Rate rises and the contraction of the Fed’s balance sheet may still pull the rug from under the economy and markets. There are times when one wants to be wrong. I have felt this way several times in the past 15 months, whether in warning last year that inflation would not prove transitory or cautioning that the Federal Reserve was rapidly falling way behind on its inflation objective and running out of first-best (“soft landing”) policy options.
Today, my discomfort relates to the view that the recent jobs report implies that the US will now avoid a recession, a view that several analysts have embraced and which is reflected in prices for stocks and corporate bonds. While I very much hope this view is correct, I believe it is too early to declare the recession watch over, something that the government bond market seems more attuned to.
Don’t get me wrong, the report was very strong. Jobs increased by 528,000, twice the consensus forecast and bringing US employment above its pre-pandemic level. At 3.5 per cent, the unemployment rate is at pre-pandemic lows, and wages are now growing at 5.2 per cent, again above consensus. The one disappointment is a labour participation rate that continues to slip lower.
The data confirm that, even though the technical definition of recession was triggered by the 0.9 per cent second-quarter GDP decline, the economy is not in a recession using the more holistic concept favoured by the vast majority of economists. But this does not mean that the risk of a recession within the next 12 months has been eliminated. Nor does it guarantee that a recession, were it to occur, would be shallow and short.
Forward indicators suggest that the current strength of the labour market should not be taken for granted. This is not just about the inconsistencies between the two surveys that constitute the monthly report (establishment and household).
Away from that, job openings are declining at an historically rapid rate, weekly jobless claims are increasing and several companies have signalled their intention to slow hiring and/or lay off workers. Meanwhile, the beneficial effects of the just-passed Inflation Reduction Act by the Biden administration, while consequential over the long term, will do little to immediately alter this.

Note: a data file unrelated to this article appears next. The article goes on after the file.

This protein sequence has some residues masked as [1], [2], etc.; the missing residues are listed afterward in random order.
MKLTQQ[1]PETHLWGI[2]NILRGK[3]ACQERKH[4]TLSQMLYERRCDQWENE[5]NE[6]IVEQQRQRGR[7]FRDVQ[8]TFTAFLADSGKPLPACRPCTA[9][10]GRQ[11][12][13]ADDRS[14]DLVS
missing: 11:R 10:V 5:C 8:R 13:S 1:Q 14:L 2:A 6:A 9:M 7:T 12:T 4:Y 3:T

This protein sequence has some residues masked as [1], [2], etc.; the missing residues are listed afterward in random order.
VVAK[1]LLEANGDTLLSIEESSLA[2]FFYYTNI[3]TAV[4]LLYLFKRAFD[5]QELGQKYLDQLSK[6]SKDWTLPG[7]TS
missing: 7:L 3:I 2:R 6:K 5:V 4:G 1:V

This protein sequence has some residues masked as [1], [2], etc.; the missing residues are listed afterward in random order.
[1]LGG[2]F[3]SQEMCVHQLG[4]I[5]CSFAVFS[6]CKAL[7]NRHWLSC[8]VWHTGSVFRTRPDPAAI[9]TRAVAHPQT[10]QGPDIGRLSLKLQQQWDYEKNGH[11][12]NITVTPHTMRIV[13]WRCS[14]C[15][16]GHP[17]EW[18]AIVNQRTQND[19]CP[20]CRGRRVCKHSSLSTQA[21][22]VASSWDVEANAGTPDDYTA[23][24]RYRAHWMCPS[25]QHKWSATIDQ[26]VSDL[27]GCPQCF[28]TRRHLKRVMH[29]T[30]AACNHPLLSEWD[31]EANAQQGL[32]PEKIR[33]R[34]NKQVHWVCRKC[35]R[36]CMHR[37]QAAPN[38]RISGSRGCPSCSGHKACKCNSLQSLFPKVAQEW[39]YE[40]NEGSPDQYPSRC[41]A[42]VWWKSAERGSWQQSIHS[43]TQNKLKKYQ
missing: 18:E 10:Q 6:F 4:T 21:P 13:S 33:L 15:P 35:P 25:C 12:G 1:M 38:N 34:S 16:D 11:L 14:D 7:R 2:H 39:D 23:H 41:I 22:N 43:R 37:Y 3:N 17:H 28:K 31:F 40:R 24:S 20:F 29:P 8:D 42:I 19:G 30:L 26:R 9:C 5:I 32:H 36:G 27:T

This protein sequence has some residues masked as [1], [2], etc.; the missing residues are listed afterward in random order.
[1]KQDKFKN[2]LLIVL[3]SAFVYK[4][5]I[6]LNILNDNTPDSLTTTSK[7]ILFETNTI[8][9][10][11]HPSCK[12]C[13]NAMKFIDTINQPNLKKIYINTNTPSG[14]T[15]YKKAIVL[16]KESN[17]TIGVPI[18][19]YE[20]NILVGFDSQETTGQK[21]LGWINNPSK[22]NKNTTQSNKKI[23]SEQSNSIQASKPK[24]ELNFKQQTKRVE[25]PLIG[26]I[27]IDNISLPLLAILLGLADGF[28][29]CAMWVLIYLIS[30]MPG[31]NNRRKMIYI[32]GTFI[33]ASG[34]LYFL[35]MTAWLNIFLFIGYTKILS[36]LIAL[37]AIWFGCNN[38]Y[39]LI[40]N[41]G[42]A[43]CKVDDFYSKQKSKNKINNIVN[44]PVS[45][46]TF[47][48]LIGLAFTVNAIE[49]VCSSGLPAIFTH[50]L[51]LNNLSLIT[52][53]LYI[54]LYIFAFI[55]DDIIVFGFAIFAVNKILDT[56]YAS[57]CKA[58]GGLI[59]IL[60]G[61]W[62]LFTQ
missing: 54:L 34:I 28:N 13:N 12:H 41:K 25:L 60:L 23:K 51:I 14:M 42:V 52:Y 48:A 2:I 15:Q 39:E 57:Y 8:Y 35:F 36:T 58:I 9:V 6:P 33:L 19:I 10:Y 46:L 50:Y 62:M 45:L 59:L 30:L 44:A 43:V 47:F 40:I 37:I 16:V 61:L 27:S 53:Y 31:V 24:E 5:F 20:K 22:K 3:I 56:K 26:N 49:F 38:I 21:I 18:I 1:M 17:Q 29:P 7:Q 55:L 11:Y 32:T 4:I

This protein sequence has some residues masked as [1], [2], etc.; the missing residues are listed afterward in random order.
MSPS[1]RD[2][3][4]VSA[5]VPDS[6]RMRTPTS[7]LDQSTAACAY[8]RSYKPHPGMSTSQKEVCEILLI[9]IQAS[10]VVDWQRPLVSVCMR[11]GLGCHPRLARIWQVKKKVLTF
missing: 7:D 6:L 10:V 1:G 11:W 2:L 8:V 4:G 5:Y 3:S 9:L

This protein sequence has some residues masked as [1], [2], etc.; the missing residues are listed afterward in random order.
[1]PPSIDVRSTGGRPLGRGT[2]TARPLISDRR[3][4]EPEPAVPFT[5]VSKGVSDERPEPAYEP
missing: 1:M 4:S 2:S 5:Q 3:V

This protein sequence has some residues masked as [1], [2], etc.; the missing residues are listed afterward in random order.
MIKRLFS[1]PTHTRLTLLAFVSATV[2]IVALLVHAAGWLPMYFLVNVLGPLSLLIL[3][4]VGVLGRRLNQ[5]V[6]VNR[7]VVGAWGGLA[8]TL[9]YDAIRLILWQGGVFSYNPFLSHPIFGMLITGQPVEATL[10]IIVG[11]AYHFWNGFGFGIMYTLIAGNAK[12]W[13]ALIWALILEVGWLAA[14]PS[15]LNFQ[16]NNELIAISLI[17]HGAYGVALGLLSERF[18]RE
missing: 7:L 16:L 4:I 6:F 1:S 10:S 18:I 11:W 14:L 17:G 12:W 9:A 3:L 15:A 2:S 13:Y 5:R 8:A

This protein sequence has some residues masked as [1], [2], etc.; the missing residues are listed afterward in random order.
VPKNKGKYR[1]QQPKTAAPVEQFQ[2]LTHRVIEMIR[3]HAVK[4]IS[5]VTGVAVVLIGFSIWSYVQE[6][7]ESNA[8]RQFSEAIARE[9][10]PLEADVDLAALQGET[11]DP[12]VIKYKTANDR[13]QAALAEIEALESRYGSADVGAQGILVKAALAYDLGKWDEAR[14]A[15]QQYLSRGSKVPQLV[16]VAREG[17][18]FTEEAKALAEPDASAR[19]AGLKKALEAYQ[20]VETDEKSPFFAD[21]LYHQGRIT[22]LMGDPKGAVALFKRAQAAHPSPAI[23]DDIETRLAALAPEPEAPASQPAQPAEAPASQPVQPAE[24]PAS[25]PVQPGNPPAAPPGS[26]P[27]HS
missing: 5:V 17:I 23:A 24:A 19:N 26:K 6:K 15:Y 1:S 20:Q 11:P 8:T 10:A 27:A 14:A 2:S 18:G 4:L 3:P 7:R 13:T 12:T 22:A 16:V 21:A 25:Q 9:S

Then there is the policy angle. Going into the release of the report, most economists had dismissed as puzzling the comment by Fed chair Jay Powell on July 27 that policy rates were already at neutral (the level consistent with neither an expansionary nor a contractionary monetary policy).
The report confirmed what other data and analytical signals had suggested: the central bank still has a lot of work to do to get rates to neutral and beyond, now that it has allowed inflation to get entrenched into the system.
While headline inflation is expected to fall in the next three months (the July reading is due out on Wednesday), core measures are likely to stay uncomfortably high and prove unpleasantly sticky. As the Fed scrambles to regain control of inflation and restore its damaged credibility, aggressive rate hikes and the contraction of a bloated $9tn balance sheet risk pulling the rug from under the economy and markets. These have been conditioned for way too long to function with floored rates and massive liquidity injections.
The alternative of an early pause in the hiking cycle is not a good one as it risks leaving the US with both inflation and growth problems well into 2023.
The government bond market understands this, as shown by the current inversion of the yield curve with short-term rates rising above longer-term ones. Investors are unusually willing to accept lower compensation for allocating their money to a longer maturity investment. This is a traditional signal of a rapidly slowing economy, and the inversion intensified to some 40 basis points following the release of the jobs report.
All this is not reflected in stock prices and corporate bond spreads, which remain well supported by all the liquidity still sloshing around the system and an investor mindset set at exploiting relative rather than absolute valuation. Indeed, the dominant narrative in markets is that company profits will largely bypass lower sales growth, higher wage costs and another leg-up in some other costs.
I sure hope the growth optimists are right. Already hampered by slow Chinese growth and the threat of a European recession, the last thing the global economy needs is the twin shock of a US recession and a bigger Fed policy mistake. Indeed, I am looking for reasons to embrace their views. Unfortunately, and to my great regret, my analysis of what is ahead is inconsistent with doing so.
Mohamed El-Erian is president of Queens’ College, Cambridge, and an adviser to Allianz and Gramercy